Britain says inward investment rose, before Brexit vote
LONDON In the last financial year before Britain voted to leave the European Union, the country gained more foreign investment projects than ever before, the government said on Tuesday.
LISBON A three-year-old British girl may have been kidnapped from her bed in a Portuguese beach resort while her parents dined nearby, family friends and a police source said on Friday.
"We are investigating," a police source said. "But as time goes by the other possibilities (than kidnapping) are starting to lose importance."
Madeleine McCann's parents, who were on holiday in the Algarve with friends, made an emotional appeal late on Friday for their daughter to be let go by whoever might be holding her.
Authorities had talked to the parents on Friday after Madeleine's disappearance on Thursday night from a holiday villa, the source said.
The parents had put her to bed and were dining 50 metres (yards) away with friends when she vanished from the apartment where they were staying. She was with her twin siblings, who were asleep when the parents returned and found her missing.
Police were joined by sniffer dogs and local rescue services had provided boats and a helicopter to search the resort village with a population of about 1,000.
Jill Renwick, a friend on holiday with the family, told BBC television she was sure Madeleine had been abducted, noting she "couldn't have gone out on her own and the shutters were forced open".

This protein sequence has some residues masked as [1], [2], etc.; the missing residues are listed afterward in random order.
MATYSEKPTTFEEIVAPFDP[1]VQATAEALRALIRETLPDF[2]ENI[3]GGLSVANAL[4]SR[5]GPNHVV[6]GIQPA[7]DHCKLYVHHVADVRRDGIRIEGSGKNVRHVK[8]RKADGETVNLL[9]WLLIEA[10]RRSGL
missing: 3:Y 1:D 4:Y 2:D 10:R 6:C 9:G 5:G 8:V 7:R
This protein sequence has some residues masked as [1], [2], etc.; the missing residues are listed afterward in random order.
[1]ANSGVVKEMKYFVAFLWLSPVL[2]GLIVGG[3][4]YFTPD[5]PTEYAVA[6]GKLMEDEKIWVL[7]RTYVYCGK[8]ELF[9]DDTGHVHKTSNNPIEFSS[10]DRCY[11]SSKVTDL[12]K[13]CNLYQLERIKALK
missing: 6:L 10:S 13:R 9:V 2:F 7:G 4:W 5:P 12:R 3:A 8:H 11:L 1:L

Britain's ambassador to Portugal travelled to the Algarve to help the family. He was confident of strong cooperation in the case between British and Portuguese police, an embassy spokeswoman said.
Portuguese television showed images of white-painted villas in the resort village and the McCann's villa cordoned off.
Renwick said the girl was "very blonde - she's not a likely child to be with a Portuguese family - or is she with other holiday makers?"
(Additional reporting by Tim Castle in London and Elisabete Tavares)
LONDON When Nottingham Forest's promising winger Oliver Burke received the ball in an apparently hopeless position with his back to goal near the byline at the City Ground on Saturday, few could have predicted what was about to unfold.
LONDON (Thomson Reuters Foundation) - Britain's "pay to stay" rule requiring social housing tenants to pay higher rents may leave local councils worse off, cause stress for families and fail to generate expected revenues for central government, according to a report published on Monday.